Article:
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White House criticizes Sen. Tommy Tuberville's hold on military nominations

National Security Council spokesperson John Kirby said removing the Pentagon's abortion policy would have an “extremely significant impact” on recruiting and retention.
Image: White House Press Secretary Karine Jean-Pierre speaks during the daily briefing in the James S Brady Press Briefing Room at the White House on July 17, 2023.
White House press secretary Karine Jean-Pierre speaks at the daily briefing at the White House on Monday.Mandel Ngan / AFP - Getty Images

WASHINGTON — White House press secretary Karine Jean-Pierre on Monday reiterated criticisms of Sen. Tommy Tuberville's blockade of hundreds of military nominations and again called on congressional Republicans to speak up.

"A cascading effect of delayed promotions threatens to brain-drain from the military," Jean-Pierre said. "And military families do not know where they will live, where spouses will work, where children will go to school."

Jean-Pierre also referred to previous statements Tuberville, R-Ala., has made about supporting the military, saying, "Sen. Tuberville from 2021 and 2022 should intervene with 2023 Sen. Tuberville, because clearly there's a problem here."

Tuberville has halted the normally routine process for military promotions in Congress as part of his objection to a Defense Department policy supporting service members and dependents seeking abortions.

He said last week that he would consider lifting his holds if the abortion policy were put to a vote in Congress and if the White House and the Pentagon agreed that the policy would be removed if the vote were to fail.

White House National Security Council spokesperson John Kirby said Monday that not having the Pentagon's abortion policy would have an "extremely, extremely significant impact" on military recruiting and retention.

"What happens if you get assigned to a state like Alabama, which has a pretty restrictive abortion law in place, and you're concerned about your reproductive care? What do you do?" Kirby asked. "Do you say no and get out? Well, some people may decide to do that, and what does that mean? That means we lose talent, important talent."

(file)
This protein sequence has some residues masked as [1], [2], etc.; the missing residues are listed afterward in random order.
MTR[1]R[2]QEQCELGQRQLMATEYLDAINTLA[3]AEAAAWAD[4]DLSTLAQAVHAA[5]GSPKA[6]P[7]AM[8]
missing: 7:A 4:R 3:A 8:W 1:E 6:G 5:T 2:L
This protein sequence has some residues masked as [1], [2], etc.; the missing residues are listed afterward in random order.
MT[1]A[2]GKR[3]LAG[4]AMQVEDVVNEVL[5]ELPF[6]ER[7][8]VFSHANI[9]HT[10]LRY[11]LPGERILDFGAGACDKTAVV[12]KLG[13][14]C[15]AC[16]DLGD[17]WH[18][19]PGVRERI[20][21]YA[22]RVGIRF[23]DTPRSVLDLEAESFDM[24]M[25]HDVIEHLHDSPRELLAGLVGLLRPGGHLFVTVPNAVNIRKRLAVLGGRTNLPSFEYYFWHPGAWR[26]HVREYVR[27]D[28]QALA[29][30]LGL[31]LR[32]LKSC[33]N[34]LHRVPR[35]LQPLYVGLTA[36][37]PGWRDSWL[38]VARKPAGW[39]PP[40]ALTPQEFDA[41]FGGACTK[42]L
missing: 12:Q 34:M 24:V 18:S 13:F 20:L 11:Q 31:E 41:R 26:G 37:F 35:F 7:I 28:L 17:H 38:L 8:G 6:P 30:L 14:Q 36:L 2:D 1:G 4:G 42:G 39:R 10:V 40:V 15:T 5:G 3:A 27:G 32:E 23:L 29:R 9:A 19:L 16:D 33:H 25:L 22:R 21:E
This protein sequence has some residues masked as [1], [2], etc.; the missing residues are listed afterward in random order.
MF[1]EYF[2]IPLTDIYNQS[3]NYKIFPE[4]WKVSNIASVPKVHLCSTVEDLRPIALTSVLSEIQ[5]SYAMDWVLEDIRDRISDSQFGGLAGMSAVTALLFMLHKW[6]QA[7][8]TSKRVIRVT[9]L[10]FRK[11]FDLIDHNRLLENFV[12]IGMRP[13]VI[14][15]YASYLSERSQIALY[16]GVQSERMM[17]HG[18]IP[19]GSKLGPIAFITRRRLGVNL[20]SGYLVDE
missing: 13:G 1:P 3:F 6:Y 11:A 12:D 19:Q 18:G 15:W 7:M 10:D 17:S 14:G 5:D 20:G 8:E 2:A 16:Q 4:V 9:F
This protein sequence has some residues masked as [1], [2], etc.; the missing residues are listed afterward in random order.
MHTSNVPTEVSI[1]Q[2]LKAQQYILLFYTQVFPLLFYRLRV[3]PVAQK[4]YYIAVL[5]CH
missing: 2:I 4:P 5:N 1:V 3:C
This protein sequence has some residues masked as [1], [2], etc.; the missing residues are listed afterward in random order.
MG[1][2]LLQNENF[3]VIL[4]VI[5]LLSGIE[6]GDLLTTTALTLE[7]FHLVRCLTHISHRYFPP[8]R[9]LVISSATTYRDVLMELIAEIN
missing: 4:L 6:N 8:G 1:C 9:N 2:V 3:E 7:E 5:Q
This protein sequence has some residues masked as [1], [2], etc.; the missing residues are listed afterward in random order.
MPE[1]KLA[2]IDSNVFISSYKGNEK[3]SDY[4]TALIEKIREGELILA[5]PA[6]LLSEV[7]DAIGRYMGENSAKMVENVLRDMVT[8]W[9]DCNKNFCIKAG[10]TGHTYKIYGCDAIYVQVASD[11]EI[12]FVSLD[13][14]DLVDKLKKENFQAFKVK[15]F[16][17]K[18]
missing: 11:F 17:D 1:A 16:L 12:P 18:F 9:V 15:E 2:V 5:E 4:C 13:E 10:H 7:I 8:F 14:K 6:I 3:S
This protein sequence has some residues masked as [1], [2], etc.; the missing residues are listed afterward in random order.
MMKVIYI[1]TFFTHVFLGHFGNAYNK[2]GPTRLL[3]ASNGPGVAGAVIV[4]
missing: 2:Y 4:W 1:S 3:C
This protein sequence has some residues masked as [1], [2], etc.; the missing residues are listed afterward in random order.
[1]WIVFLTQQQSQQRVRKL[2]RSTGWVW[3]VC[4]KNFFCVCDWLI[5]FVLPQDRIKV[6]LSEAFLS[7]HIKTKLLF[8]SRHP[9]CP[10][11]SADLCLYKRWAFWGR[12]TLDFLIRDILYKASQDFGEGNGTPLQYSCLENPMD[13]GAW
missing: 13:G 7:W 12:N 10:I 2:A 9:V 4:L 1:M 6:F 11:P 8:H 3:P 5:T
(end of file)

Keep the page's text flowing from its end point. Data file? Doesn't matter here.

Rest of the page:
Kirby said the military's policies, including those supporting transgender and female service members, are a "foundational, sacred obligation of military leaders."

"It matters because it says we're invested in you because you are being willing to invest in us," Kirby said. "You're investing your life, your family's livelihood with us. We owe you that back in return."

In response to NBC News' request for comment, a Tuberville spokesman said that what is really affecting recruiting is "the Biden administration's politicizing the military."

“The Biden administration seems a lot more concerned about 260 generals and admirals than about tens of thousands of missing recruits,” the spokesman said.

In April, military officials told the House Armed Services Committee that the Army, the Navy and the Air Force would not meet enlistment goals this year.

Several Senate Republicans have been critical of Tuberville's hold on nominations. Sen. Susan Collins of Maine has expressed concern over putting holds on military promotions as opposed to political nominees, while Senate Minority Leader Mitch McConnell of Kentucky has said he does not support "putting a hold on military nominations."

NBC News reported Thursday that the White House is putting increased pressure on Republicans over Tuberville's blockade, according to a new memo.

“Right now, a Republican Senator is choosing to erode military readiness and abuse military families in the pursuit of an unrelated and extreme anti-freedom agenda — with barely a sound from his GOP colleagues,” White House communications adviser Andrew Bates wrote in the memo.